A Fork in the context of cryptocurrency is a situation when a blockchain divides into two separate blockchains going forward, either due to a software upgrade or from a disagreement in the community. This is most commonly seen with public (open source) blockchains, and can result in two different versions of the same blockchain existing at the same time.
Forking a blockchain is a process that involves making a copy of the entire existing blockchain and its associated transactions, in order to start a new branch with different rules and/or software. This forked version of the blockchain is usually referred to as a “sidechain”, and it can be used to gain access to new features and services that are not available on the original blockchain.
Depending on the type and scope of the fork, there could be both technical and economic implications. For example, if a hard fork occurs, the nodes (the computers running the software) will need to update to the new version of the software. This is required in order to ensure they remain compatible with one another. What happens to the tokens in the split depends on the particular fork and if a token swap is needed to transition from the old chain to the new one.
A hard fork is a permanent divergence from the previous version of the blockchain, meaning the nodes in the network will no longer be in consensus and will need to use different protocols to achieve consensus. This kind of fork can also lead to the creation of two distinct cryptocurrencies, one based on the pre-fork blockchain and one based on the post-fork blockchain. It’s important to note that these two cryptocurrencies will share the same history up until the point of the fork.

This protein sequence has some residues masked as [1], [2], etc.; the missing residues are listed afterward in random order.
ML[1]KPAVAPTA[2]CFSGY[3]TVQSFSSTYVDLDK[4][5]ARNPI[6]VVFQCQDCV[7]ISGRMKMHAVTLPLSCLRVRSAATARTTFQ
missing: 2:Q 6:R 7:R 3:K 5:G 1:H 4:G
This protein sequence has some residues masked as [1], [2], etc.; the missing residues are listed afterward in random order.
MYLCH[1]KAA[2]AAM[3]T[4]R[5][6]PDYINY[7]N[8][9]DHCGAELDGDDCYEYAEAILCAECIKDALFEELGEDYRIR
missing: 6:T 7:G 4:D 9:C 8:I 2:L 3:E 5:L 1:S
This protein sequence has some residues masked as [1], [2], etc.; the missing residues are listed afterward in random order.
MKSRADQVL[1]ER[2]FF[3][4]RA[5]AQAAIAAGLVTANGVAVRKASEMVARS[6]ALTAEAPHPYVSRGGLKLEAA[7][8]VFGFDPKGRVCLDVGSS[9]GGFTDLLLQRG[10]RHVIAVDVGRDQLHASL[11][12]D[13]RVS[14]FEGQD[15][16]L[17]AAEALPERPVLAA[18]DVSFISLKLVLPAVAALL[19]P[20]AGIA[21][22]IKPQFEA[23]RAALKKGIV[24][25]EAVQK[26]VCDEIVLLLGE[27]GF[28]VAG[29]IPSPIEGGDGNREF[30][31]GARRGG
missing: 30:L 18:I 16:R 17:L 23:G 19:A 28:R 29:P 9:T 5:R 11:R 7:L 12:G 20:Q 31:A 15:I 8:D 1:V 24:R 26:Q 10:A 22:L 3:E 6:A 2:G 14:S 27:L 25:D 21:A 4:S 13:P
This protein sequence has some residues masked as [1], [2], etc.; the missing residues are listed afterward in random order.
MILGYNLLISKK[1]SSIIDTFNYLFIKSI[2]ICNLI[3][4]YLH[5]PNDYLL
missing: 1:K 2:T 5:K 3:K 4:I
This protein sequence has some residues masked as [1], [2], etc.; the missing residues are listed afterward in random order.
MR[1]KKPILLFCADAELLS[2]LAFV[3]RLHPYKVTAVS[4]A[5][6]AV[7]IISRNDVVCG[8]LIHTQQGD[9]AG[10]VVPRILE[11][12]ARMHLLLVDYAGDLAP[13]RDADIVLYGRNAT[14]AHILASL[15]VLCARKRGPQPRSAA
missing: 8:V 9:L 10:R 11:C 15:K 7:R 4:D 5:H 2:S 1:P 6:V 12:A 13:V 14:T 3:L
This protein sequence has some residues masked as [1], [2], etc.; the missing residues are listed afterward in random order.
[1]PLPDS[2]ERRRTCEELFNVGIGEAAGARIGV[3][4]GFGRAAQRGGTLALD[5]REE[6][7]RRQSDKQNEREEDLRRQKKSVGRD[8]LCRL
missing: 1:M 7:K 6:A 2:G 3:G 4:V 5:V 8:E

A soft fork is a change to the software protocol where only previously valid blocks/transactions are made invalid. However, the older version of the software will still recognize the new blocks as valid. This kind of fork generally requires far less adoption to be successful and is usually much easier to implement than a hard fork. It is also less disruptive to the current users of the blockchain.
In any case, a fork is an essential part of the decentralized cryptocurrency landscape. It allows the cryptocoin community to make changes to the underlying technology and its associated cryptocurrency token. This can lead to potentially positive outcomes such as improved security measures, updated economic models, and enhanced privacy. Ultimately, forks provide an invaluable means of allowing the crypto community to experiment with new features without compromising the security of their investments.